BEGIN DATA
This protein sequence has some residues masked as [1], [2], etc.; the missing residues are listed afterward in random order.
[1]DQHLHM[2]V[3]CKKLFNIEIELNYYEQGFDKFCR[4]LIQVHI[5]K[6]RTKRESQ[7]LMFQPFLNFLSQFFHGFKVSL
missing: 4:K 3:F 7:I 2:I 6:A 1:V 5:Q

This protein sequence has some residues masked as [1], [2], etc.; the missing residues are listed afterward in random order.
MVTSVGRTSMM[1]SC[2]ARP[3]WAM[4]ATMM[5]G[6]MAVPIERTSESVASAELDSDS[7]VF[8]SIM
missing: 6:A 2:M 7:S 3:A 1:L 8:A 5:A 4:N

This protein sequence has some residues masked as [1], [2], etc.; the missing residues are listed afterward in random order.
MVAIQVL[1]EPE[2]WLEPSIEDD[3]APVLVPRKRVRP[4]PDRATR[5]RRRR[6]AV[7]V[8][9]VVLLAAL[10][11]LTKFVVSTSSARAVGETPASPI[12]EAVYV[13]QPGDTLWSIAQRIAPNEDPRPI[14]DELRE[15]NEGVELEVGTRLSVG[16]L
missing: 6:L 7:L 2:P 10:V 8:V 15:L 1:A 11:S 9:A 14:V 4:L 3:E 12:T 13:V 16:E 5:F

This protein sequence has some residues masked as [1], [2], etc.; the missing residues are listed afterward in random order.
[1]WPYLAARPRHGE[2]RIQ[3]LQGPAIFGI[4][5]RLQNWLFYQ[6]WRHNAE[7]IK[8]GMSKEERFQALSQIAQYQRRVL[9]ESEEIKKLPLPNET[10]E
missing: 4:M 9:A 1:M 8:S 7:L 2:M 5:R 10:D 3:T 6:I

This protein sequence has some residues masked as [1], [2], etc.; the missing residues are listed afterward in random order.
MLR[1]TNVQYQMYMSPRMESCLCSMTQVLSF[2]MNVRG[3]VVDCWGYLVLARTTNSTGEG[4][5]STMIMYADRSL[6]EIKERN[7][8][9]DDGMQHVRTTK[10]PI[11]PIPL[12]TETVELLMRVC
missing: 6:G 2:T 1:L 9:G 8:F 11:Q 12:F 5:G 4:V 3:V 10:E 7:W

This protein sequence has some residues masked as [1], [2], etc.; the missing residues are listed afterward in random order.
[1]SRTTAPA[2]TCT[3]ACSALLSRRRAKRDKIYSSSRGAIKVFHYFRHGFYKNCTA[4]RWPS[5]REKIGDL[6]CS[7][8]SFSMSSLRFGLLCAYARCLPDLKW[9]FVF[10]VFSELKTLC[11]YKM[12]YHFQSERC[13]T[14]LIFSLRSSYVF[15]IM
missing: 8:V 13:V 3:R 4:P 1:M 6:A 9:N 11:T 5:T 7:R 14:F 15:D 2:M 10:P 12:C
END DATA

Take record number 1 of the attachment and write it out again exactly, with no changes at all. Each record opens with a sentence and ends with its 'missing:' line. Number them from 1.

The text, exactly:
This protein sequence has some residues masked as [1], [2], etc.; the missing residues are listed afterward in random order.
[1]DQHLHM[2]V[3]CKKLFNIEIELNYYEQGFDKFCR[4]LIQVHI[5]K[6]RTKRESQ[7]LMFQPFLNFLSQFFHGFKVSL
missing: 4:K 3:F 7:I 2:I 6:A 1:V 5:Q